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OFFICE OF THE GOVERNOR

COMMONWEALTH OF MASSACHUSETTS
STATE HOUSE BOSTON, MA 02133
(617) 725-4000

CHARLES D. BAKER KARYN E. POLITO


GOVERNOR LIEUTENANT GOVERNOR

March 21, 2017

Dear Delegation Member,

Health care is once again at the forefront of national and state policy discussions; I know we all share
the goal of ensuring access to quality, affordable health care coverage for the people of Massachusetts.
With Congress set to take up the American Health Care Act (AHCA) imminently, I wanted to share with
you my administrations analysis of the potential effects this bill would have on our state.

The Congressional Budget Office (CBO) released its score of the AHCA on March 13. This analysis is
broadly consistent with concerns we have raised, with you and others, regarding the bills impact on the
state and its residents access to affordable healthcare. Applying CBOs assumptions to Massachusetts
results in at least $1 billion of reduced federal revenue beginning in 2020, and we estimate reduced
revenue of $1.3 billion in 2021, and $1.5 billion in 2022, with likely a greater annual impact in the years
that follow.

Specifically, our estimate extrapolated from the CBO analysis of a $1.5 billion impact for FY 2022
includes $1.3 billion of annual MassHealth federal revenue losses and $200 million in annual reduced
federal subsidies for private insurance through the Connector.

Several key areas of concern for Massachusetts were not included in the CBO analysis and could further
impact the Commonwealths budget. For example, the CBO estimate does not address 1115 waiver
payments that we believe this bill would put at risk. By FY22, the Commonwealth estimates an
additional $425-475 million per year of reduced federal revenue in potential elimination of 1115
payments not captured under the per capita targets, including federal matching funds for a state-run
ConnectorCare Wrap subsidy.
The actual experience for these and other factors is significantly dependent on how the U.S. Department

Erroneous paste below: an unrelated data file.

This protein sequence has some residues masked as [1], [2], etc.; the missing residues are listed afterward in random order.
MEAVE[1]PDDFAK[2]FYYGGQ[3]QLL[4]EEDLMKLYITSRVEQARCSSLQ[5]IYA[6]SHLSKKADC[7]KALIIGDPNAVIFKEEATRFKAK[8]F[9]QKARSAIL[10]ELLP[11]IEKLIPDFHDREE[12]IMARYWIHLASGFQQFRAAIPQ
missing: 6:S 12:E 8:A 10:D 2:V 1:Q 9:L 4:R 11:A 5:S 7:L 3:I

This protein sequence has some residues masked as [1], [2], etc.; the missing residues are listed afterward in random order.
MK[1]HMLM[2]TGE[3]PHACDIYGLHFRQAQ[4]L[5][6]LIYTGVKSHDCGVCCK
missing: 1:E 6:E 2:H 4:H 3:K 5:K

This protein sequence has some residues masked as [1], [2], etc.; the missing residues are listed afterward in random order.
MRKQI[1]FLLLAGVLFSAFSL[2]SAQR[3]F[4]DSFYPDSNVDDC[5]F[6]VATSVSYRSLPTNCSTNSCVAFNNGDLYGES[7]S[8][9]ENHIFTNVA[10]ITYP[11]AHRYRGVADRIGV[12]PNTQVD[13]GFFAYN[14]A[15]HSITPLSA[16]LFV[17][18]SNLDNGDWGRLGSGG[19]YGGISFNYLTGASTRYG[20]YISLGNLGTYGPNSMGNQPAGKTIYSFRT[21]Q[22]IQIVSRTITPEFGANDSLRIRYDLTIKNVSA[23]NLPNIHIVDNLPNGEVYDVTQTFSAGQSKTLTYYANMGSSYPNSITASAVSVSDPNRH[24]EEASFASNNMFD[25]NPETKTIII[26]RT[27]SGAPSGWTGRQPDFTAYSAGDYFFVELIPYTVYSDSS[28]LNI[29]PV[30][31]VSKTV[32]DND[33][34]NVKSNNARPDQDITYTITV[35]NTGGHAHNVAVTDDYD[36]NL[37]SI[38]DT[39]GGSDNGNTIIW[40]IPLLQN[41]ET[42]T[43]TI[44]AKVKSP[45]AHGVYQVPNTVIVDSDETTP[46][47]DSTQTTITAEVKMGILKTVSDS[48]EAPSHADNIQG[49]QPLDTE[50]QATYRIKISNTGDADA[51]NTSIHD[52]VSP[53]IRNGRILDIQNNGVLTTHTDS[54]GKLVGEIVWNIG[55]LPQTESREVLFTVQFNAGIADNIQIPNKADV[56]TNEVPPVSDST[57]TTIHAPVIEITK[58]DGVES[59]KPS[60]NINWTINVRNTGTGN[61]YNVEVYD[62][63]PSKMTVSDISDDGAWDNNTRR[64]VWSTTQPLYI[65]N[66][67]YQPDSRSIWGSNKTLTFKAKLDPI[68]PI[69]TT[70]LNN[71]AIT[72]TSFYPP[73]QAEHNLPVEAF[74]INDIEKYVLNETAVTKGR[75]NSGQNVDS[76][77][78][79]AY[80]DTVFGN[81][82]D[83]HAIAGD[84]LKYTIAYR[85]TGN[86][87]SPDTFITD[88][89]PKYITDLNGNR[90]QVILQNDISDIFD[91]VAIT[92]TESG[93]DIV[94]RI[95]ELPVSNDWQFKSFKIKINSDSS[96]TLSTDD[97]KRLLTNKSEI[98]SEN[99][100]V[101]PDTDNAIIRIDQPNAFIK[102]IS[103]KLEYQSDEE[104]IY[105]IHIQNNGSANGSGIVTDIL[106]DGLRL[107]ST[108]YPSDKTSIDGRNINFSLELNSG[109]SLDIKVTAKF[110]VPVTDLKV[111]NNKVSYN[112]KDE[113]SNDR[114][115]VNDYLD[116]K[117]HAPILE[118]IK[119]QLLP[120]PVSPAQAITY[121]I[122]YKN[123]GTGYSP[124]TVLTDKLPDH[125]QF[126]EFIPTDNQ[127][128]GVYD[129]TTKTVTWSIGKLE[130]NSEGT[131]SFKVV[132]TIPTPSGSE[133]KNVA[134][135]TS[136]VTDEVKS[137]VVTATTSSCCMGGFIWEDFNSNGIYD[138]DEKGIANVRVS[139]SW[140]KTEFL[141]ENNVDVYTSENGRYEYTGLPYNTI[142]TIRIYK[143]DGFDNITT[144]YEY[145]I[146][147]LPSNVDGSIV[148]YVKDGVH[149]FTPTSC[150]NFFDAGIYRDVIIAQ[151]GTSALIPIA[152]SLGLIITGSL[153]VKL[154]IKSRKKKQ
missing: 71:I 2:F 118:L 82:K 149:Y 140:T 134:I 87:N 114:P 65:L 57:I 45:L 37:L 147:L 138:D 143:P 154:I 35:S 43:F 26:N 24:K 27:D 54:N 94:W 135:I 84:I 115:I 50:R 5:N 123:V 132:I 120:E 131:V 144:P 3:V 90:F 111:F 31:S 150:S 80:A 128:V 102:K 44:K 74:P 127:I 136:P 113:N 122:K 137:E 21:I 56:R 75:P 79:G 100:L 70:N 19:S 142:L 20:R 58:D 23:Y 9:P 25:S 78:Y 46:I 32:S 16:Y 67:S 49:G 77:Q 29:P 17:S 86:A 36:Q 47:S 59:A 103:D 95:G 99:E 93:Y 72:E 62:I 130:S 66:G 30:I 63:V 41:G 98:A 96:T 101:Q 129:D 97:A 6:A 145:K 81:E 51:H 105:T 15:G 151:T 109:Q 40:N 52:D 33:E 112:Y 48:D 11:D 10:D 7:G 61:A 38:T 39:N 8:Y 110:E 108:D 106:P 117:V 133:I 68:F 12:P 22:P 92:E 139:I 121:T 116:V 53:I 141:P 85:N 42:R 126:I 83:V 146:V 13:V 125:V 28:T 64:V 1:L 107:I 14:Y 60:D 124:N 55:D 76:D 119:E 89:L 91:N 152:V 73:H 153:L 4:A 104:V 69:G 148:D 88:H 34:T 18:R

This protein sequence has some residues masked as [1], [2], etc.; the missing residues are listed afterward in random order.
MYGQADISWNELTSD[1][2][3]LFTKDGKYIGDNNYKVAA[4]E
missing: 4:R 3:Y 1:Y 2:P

of Health and Human Services implements the legislation and unpredictable factors in the future (e.g.,
pharmaceutical growth).

In addition to reduced federal revenue for Medicaid, the CBO also projects a reduction in employer-
sponsored health insurance of 7 million people nationwide as a result of the repeal of the federal
Employer Mandate. This would exacerbate a trend that Massachusetts has seen over the last several
years. Massachusetts repealed the Chapter 58 Fair Share Contribution in 2013 in order to comport with
the ACA. My administration has proposed reinstating an employers shared responsibility for the costs
of health care. This would be increasingly important if the federal Employer Mandate were repealed, as
the AHCA proposes.

The Commonwealth does have certain protections in place that could mitigate the impact of some of
these changes. Massachusetts retains its individual health insurance mandate, reducing the likelihood
that many people would drop out of the insurance market due to the repeal of the federal mandate.
Massachusetts also has protective insurance coverage laws that would not be superseded by the federal
legislation.

The AHCA includes a provision that would prevent Medicaid from reimbursing Planned Parenthood for
providing important health services such as cancer screenings. My administration opposes this
provision, and has already committed to funding these services with state dollars if it should pass.

During conversations with governors across the country, the Trump Administration has expressed a
general openness to providing greater state flexibility with respect to health care, including through a
letter issued by HHS Secretary Price on March 14 to states. Our administration will pursue additional
flexibilities to stabilize our markets and ensure continued coverage for residents and we urge you to
support these efforts by leading discussions in Congress to ensure the people of Massachusetts continue
to have access to a quality health care system.

Overall, our analysis indicates that the AHCA would increasingly strain the fiscal resources necessary to
support the Commonwealths continued commitment to universal health care coverage. I hope this
information is helpful to you as Congress takes up the American Health Care Act.

My administration and I will continue to stay in touch with you as we work together to ensure access to
quality, affordable health coverage for all Massachusetts residents.

Sincerely,

Charles D. Baker

Governor